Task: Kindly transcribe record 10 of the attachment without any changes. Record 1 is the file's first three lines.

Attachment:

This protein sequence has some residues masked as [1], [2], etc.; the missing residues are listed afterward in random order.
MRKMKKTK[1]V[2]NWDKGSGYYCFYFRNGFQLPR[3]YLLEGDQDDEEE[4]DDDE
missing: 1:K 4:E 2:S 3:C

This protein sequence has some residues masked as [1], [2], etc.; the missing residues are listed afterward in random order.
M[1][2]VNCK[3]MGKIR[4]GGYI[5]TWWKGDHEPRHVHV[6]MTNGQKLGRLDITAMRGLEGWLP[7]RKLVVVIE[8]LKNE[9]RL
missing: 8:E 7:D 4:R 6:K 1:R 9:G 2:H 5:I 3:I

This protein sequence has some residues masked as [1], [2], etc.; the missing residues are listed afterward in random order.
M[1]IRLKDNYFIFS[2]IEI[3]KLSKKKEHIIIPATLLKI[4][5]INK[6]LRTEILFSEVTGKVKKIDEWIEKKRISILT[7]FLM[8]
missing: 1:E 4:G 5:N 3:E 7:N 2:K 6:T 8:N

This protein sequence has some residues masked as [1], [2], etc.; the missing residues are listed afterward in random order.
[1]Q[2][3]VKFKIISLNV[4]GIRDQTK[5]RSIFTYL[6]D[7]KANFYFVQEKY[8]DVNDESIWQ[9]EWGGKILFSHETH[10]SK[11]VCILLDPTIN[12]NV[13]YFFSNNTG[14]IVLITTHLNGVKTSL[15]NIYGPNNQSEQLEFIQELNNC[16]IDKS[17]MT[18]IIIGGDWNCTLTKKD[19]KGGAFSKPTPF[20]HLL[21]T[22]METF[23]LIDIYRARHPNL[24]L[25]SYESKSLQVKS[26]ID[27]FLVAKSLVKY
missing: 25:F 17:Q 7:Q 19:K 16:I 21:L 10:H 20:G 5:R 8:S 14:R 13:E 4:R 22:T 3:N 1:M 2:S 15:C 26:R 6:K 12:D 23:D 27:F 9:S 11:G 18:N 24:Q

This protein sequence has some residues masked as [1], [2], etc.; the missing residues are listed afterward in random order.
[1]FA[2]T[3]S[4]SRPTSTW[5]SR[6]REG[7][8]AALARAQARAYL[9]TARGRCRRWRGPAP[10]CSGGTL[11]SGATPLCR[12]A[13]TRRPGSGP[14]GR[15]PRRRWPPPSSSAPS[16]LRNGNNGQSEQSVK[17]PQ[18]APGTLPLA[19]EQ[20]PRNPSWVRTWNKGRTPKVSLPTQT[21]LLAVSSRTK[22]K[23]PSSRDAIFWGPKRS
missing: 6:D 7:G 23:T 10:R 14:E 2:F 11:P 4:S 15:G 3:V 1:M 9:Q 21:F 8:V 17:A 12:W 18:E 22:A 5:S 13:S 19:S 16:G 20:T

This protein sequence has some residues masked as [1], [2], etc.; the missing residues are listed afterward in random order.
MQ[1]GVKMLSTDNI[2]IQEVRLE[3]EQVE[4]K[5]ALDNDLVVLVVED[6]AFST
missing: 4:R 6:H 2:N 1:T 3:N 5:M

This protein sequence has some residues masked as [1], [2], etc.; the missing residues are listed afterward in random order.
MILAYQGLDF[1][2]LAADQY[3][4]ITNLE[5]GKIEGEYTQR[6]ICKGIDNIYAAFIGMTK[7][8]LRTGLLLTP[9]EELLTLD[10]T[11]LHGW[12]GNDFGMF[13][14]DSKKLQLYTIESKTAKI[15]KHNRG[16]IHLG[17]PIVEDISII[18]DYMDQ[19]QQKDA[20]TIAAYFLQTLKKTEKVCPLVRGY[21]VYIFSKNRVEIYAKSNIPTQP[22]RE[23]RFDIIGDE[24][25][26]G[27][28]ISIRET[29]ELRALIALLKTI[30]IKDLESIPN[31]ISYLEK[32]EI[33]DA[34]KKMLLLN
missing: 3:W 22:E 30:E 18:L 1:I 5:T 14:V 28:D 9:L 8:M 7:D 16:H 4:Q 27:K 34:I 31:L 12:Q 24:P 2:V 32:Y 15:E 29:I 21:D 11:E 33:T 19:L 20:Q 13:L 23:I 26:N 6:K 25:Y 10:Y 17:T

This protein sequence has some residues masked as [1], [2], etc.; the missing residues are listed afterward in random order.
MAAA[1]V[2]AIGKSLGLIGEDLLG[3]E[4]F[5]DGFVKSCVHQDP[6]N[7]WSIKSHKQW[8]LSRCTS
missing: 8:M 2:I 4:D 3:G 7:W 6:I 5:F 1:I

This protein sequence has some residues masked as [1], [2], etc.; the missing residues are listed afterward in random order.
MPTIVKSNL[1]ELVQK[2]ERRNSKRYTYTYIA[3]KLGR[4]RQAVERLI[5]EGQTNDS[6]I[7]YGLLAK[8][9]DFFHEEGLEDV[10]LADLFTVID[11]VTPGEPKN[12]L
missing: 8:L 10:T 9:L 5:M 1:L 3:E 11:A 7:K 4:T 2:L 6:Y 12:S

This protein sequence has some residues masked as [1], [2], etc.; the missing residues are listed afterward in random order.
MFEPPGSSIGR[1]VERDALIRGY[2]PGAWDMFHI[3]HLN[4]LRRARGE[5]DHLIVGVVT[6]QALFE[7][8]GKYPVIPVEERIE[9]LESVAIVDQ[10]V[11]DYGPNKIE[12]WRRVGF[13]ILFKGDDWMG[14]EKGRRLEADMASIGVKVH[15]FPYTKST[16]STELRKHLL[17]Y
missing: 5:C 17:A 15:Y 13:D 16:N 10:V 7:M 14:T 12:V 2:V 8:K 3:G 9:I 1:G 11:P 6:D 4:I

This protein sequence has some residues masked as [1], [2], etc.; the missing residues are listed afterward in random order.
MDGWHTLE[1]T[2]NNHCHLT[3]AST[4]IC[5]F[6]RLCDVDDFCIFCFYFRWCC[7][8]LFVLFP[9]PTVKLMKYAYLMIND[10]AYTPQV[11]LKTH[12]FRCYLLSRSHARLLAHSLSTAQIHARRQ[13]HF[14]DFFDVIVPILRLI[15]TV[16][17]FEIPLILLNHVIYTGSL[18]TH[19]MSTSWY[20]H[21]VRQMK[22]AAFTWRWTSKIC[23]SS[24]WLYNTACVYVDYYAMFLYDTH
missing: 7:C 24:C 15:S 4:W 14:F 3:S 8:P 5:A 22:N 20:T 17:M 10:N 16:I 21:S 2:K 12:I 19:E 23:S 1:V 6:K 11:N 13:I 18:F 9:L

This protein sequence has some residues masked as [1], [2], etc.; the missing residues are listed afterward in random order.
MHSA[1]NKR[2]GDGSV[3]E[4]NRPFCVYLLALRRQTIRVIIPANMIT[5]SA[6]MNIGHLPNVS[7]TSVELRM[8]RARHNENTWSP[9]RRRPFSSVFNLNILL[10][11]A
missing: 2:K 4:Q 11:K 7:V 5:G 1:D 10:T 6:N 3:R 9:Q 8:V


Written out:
This protein sequence has some residues masked as [1], [2], etc.; the missing residues are listed afterward in random order.
MFEPPGSSIGR[1]VERDALIRGY[2]PGAWDMFHI[3]HLN[4]LRRARGE[5]DHLIVGVVT[6]QALFE[7][8]GKYPVIPVEERIE[9]LESVAIVDQ[10]V[11]DYGPNKIE[12]WRRVGF[13]ILFKGDDWMG[14]EKGRRLEADMASIGVKVH[15]FPYTKST[16]STELRKHLL[17]Y
missing: 5:C 17:A 15:Y 13:D 16:N 10:V 7:M 14:T 12:V 2:V 8:K 3:G 9:I 1:G 11:P 6:D 4:I